Hashtags are a wonderful thing when you consider just how much exposure they can get your posts on social media, but you’re not the only one benefiting from them. During their annual F8 conference, Facebook shared that it was using images shared publically on Instagram to train their AI algorithms for better object recognition. Facebook said they’re using images which are paired with appropriate hashtags to create pools of data sets that would then be used to train their AI algorithms. Typically, the creation of data sets involves heavy human involvement, with the need to tag every image with the right descriptors. By leveraging more than a billion photos available on Instagram, Facebook has minimised the effort required by humans to analyse the data and annotate it. In many ways, this is an incredibly smart move by Facebook, potentially shortening the amount of time it takes to train neural networks now that it has ready-made datasets, but, it also raises some big concerns.
For starters, there’s the debate around privacy and the idea that Facebook is using data we post on another social media website to train its own AI. While we do grant Instagram and its parent company an obscure amount of power over our content, this is just another case of where Facebook is using their user’s personal content to profit from it. Mike Schroepfer, Facebook’s chief technology officer, said onstage at F8 that they “…rely almost entirely on hand-curated, human-labeled data sets. If a person hasn’t spent the time to label something specific in an image, even the most advanced computer vision systems won’t be able to identify it.” This means that it would be essential to hire humans to make the process work. Facebook found a way around it by using the data we upload onto its Instagram platform anyway.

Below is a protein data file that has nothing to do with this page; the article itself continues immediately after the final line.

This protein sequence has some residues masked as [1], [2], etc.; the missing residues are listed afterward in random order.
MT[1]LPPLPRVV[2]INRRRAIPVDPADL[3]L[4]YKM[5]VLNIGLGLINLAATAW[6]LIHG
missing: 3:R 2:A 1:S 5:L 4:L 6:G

Facebook says that they are scaling up their AI efforts in order to improve their ability to moderate content better, given the Russian interference debacle. However, it remains to be seen whether users will be okay with the company using their personal posts as a means of commercially profiting off it, a recurring theme over the last few months for Facebook.
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